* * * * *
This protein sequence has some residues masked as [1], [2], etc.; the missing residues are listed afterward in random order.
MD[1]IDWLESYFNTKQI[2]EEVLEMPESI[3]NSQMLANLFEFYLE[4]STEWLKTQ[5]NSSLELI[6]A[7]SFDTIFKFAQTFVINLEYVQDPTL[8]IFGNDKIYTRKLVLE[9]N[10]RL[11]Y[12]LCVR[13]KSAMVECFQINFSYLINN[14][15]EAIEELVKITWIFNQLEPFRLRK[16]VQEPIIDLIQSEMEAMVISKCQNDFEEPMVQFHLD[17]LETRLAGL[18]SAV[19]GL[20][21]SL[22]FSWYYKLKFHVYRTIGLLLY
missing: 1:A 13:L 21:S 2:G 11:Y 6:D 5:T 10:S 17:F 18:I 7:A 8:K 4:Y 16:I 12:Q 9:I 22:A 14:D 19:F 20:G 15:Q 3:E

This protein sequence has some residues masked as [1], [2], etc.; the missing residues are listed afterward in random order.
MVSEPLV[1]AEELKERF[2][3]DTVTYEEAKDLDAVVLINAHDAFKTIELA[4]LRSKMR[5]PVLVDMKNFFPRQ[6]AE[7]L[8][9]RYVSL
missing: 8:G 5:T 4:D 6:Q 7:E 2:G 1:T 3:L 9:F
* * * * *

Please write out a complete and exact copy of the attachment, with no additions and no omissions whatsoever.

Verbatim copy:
This protein sequence has some residues masked as [1], [2], etc.; the missing residues are listed afterward in random order.
MD[1]IDWLESYFNTKQI[2]EEVLEMPESI[3]NSQMLANLFEFYLE[4]STEWLKTQ[5]NSSLELI[6]A[7]SFDTIFKFAQTFVINLEYVQDPTL[8]IFGNDKIYTRKLVLE[9]N[10]RL[11]Y[12]LCVR[13]KSAMVECFQINFSYLINN[14][15]EAIEELVKITWIFNQLEPFRLRK[16]VQEPIIDLIQSEMEAMVISKCQNDFEEPMVQFHLD[17]LETRLAGL[18]SAV[19]GL[20][21]SL[22]FSWYYKLKFHVYRTIGLLLY
missing: 1:A 13:L 21:S 2:G 11:Y 6:D 5:T 10:S 17:F 18:I 7:A 8:K 4:Y 16:I 12:Q 9:I 22:A 14:D 19:F 20:G 15:Q 3:E

This protein sequence has some residues masked as [1], [2], etc.; the missing residues are listed afterward in random order.
MVSEPLV[1]AEELKERF[2][3]DTVTYEEAKDLDAVVLINAHDAFKTIELA[4]LRSKMR[5]PVLVDMKNFFPRQ[6]AE[7]L[8][9]RYVSL
missing: 8:G 5:T 4:D 6:Q 7:E 2:G 1:T 3:L 9:F